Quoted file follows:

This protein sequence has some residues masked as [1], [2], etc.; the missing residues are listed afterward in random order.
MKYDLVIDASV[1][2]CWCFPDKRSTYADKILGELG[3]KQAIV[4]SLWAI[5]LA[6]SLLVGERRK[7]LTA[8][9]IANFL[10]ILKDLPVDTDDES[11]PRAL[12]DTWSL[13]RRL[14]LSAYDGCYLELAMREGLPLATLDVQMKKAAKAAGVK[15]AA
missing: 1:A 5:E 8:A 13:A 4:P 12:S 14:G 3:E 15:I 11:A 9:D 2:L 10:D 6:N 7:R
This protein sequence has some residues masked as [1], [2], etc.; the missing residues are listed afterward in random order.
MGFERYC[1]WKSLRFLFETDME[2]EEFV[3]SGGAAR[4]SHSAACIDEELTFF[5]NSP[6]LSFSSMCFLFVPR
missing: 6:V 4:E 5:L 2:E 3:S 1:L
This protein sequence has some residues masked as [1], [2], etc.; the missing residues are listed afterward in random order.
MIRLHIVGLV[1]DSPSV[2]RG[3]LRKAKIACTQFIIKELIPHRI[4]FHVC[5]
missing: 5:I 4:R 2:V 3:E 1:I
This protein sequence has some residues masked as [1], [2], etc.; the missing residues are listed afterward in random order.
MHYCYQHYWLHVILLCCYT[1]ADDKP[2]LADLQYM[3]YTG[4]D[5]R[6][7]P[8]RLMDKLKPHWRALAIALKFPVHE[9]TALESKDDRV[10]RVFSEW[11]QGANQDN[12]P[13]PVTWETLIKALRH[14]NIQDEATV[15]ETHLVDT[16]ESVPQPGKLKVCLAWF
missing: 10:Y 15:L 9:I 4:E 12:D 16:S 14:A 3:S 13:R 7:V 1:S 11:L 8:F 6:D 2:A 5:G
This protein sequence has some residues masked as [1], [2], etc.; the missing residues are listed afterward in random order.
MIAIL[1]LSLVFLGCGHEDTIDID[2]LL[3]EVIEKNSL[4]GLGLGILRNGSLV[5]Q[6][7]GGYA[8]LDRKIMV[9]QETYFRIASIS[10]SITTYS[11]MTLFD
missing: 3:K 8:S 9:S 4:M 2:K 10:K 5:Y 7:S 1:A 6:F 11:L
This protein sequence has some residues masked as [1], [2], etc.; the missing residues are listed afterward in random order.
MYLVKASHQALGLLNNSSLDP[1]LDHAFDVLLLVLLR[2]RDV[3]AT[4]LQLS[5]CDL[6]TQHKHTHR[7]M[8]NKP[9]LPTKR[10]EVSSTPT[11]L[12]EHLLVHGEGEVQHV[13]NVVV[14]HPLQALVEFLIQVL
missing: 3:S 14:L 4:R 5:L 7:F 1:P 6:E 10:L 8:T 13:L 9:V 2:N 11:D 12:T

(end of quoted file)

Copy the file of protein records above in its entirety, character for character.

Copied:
This protein sequence has some residues masked as [1], [2], etc.; the missing residues are listed afterward in random order.
MKYDLVIDASV[1][2]CWCFPDKRSTYADKILGELG[3]KQAIV[4]SLWAI[5]LA[6]SLLVGERRK[7]LTA[8][9]IANFL[10]ILKDLPVDTDDES[11]PRAL[12]DTWSL[13]RRL[14]LSAYDGCYLELAMREGLPLATLDVQMKKAAKAAGVK[15]AA
missing: 1:A 5:E 8:A 13:A 4:P 12:S 14:G 3:E 15:I 11:A 9:D 2:L 10:D 6:N 7:R
This protein sequence has some residues masked as [1], [2], etc.; the missing residues are listed afterward in random order.
MGFERYC[1]WKSLRFLFETDME[2]EEFV[3]SGGAAR[4]SHSAACIDEELTFF[5]NSP[6]LSFSSMCFLFVPR
missing: 6:V 4:E 5:L 2:E 3:S 1:L
This protein sequence has some residues masked as [1], [2], etc.; the missing residues are listed afterward in random order.
MIRLHIVGLV[1]DSPSV[2]RG[3]LRKAKIACTQFIIKELIPHRI[4]FHVC[5]
missing: 5:I 4:R 2:V 3:E 1:I
This protein sequence has some residues masked as [1], [2], etc.; the missing residues are listed afterward in random order.
MHYCYQHYWLHVILLCCYT[1]ADDKP[2]LADLQYM[3]YTG[4]D[5]R[6][7]P[8]RLMDKLKPHWRALAIALKFPVHE[9]TALESKDDRV[10]RVFSEW[11]QGANQDN[12]P[13]PVTWETLIKALRH[14]NIQDEATV[15]ETHLVDT[16]ESVPQPGKLKVCLAWF
missing: 10:Y 15:L 9:I 4:E 12:D 16:S 14:A 3:S 13:R 7:V 1:S 11:L 8:F 6:D 2:A 5:G
This protein sequence has some residues masked as [1], [2], etc.; the missing residues are listed afterward in random order.
MIAIL[1]LSLVFLGCGHEDTIDID[2]LL[3]EVIEKNSL[4]GLGLGILRNGSLV[5]Q[6][7]GGYA[8]LDRKIMV[9]QETYFRIASIS[10]SITTYS[11]MTLFD
missing: 3:K 8:S 9:S 4:M 2:K 10:K 5:Y 7:S 1:A 6:F 11:L
This protein sequence has some residues masked as [1], [2], etc.; the missing residues are listed afterward in random order.
MYLVKASHQALGLLNNSSLDP[1]LDHAFDVLLLVLLR[2]RDV[3]AT[4]LQLS[5]CDL[6]TQHKHTHR[7]M[8]NKP[9]LPTKR[10]EVSSTPT[11]L[12]EHLLVHGEGEVQHV[13]NVVV[14]HPLQALVEFLIQVL
missing: 3:S 14:L 4:R 5:L 7:F 1:P 6:E 10:L 8:T 13:L 9:V 2:N 11:D 12:T